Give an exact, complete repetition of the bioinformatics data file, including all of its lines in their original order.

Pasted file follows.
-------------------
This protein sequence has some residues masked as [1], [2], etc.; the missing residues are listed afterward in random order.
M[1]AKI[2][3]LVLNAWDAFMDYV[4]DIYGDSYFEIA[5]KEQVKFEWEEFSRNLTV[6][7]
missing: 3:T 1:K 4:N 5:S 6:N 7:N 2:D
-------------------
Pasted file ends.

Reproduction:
This protein sequence has some residues masked as [1], [2], etc.; the missing residues are listed afterward in random order.
M[1]AKI[2][3]LVLNAWDAFMDYV[4]DIYGDSYFEIA[5]KEQVKFEWEEFSRNLTV[6][7]
missing: 3:T 1:K 4:N 5:S 6:N 7:N 2:D